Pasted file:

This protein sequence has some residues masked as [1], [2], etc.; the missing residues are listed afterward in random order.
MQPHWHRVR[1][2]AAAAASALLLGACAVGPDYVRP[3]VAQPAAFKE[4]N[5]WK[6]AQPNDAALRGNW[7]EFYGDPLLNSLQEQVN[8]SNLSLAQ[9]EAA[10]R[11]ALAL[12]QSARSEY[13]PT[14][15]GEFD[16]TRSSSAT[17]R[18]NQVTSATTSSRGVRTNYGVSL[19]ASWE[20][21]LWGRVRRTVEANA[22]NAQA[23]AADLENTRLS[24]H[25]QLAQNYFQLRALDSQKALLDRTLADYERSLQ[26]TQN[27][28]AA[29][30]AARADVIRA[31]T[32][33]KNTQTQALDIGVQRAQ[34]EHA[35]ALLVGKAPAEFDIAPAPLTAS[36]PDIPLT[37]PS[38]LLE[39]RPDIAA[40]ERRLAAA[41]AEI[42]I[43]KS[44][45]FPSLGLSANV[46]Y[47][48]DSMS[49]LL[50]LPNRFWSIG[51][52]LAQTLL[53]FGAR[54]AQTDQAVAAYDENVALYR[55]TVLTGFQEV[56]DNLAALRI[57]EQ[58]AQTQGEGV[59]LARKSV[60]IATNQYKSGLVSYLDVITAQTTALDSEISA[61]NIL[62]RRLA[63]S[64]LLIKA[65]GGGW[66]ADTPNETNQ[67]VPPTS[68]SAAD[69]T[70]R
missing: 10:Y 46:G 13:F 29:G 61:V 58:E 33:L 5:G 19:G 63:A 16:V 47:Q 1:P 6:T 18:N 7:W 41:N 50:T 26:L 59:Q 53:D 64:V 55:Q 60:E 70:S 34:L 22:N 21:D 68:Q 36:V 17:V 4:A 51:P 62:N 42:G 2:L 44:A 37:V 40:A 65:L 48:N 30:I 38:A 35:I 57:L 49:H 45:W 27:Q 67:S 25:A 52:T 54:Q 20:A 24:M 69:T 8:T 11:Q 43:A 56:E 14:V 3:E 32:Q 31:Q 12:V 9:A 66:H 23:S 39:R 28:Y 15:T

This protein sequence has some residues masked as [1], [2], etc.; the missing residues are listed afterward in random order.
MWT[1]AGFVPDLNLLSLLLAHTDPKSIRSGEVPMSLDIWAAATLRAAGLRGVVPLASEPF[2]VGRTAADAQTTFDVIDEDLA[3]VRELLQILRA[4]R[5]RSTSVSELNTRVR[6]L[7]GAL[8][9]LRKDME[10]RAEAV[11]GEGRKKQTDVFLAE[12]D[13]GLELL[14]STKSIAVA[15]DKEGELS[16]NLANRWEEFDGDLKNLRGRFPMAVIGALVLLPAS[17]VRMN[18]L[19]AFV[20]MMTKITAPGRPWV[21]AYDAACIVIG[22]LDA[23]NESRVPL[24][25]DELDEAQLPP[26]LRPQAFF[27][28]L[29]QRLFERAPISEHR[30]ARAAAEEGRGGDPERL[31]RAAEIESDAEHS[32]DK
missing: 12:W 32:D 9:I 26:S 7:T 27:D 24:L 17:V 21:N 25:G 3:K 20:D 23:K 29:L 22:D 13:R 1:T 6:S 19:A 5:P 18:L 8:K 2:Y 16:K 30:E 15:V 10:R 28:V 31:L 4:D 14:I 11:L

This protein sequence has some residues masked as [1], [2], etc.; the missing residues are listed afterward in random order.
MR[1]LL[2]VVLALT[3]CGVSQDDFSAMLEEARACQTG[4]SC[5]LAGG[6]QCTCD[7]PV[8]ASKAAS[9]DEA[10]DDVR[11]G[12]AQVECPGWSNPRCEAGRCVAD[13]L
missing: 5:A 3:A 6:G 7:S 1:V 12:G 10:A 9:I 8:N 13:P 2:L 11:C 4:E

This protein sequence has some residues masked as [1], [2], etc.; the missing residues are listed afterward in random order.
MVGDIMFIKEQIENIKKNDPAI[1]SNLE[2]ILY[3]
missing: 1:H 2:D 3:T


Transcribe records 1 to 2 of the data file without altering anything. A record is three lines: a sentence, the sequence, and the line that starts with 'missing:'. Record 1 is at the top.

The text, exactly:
This protein sequence has some residues masked as [1], [2], etc.; the missing residues are listed afterward in random order.
MQPHWHRVR[1][2]AAAAASALLLGACAVGPDYVRP[3]VAQPAAFKE[4]N[5]WK[6]AQPNDAALRGNW[7]EFYGDPLLNSLQEQVN[8]SNLSLAQ[9]EAA[10]R[11]ALAL[12]QSARSEY[13]PT[14][15]GEFD[16]TRSSSAT[17]R[18]NQVTSATTSSRGVRTNYGVSL[19]ASWE[20][21]LWGRVRRTVEANA[22]NAQA[23]AADLENTRLS[24]H[25]QLAQNYFQLRALDSQKALLDRTLADYERSLQ[26]TQN[27][28]AA[29][30]AARADVIRA[31]T[32][33]KNTQTQALDIGVQRAQ[34]EHA[35]ALLVGKAPAEFDIAPAPLTAS[36]PDIPLT[37]PS[38]LLE[39]RPDIAA[40]ERRLAAA[41]AEI[42]I[43]KS[44][45]FPSLGLSANV[46]Y[47][48]DSMS[49]LL[50]LPNRFWSIG[51][52]LAQTLL[53]FGAR[54]AQTDQAVAAYDENVALYR[55]TVLTGFQEV[56]DNLAALRI[57]EQ[58]AQTQGEGV[59]LARKSV[60]IATNQYKSGLVSYLDVITAQTTALDSEISA[61]NIL[62]RRLA[63]S[64]LLIKA[65]GGGW[66]ADTPNETNQ[67]VPPTS[68]SAAD[69]T[70]R
missing: 10:Y 46:G 13:F 29:G 61:V 58:E 33:L 5:G 19:G 63:A 16:V 47:Q 1:P 6:T 18:N 7:W 41:N 50:T 26:L 59:Q 53:D 64:V 55:Q 60:E 70:S 34:L 22:N 21:D 68:Q 36:V 17:V 4:A 51:P 62:N 42:G 2:L 44:A 37:V 40:A 65:L 48:N 30:I 38:A 35:I 57:L 49:H 45:W 27:Q 67:S 25:A 52:T 54:Q 20:A 24:M 69:T 8:T 11:Q 43:A 56:E 14:V 3:E 32:Q 31:Q 12:V 9:A 66:H 23:S 39:R 28:Y 15:T

This protein sequence has some residues masked as [1], [2], etc.; the missing residues are listed afterward in random order.
MWT[1]AGFVPDLNLLSLLLAHTDPKSIRSGEVPMSLDIWAAATLRAAGLRGVVPLASEPF[2]VGRTAADAQTTFDVIDEDLA[3]VRELLQILRA[4]R[5]RSTSVSELNTRVR[6]L[7]GAL[8][9]LRKDME[10]RAEAV[11]GEGRKKQTDVFLAE[12]D[13]GLELL[14]STKSIAVA[15]DKEGELS[16]NLANRWEEFDGDLKNLRGRFPMAVIGALVLLPAS[17]VRMN[18]L[19]AFV[20]MMTKITAPGRPWV[21]AYDAACIVIG[22]LDA[23]NESRVPL[24][25]DELDEAQLPP[26]LRPQAFF[27][28]L[29]QRLFERAPISEHR[30]ARAAAEEGRGGDPERL[31]RAAEIESDAEHS[32]DK
missing: 12:W 32:D 9:I 26:S 7:T 27:D 24:L 17:V 21:N 25:G 3:K 20:D 23:K 29:L 22:D 13:R 1:T 6:S 19:A 5:P 18:L 8:K 2:Y 16:K 30:E 15:V 10:R 28:V 31:L 4:D 14:I 11:L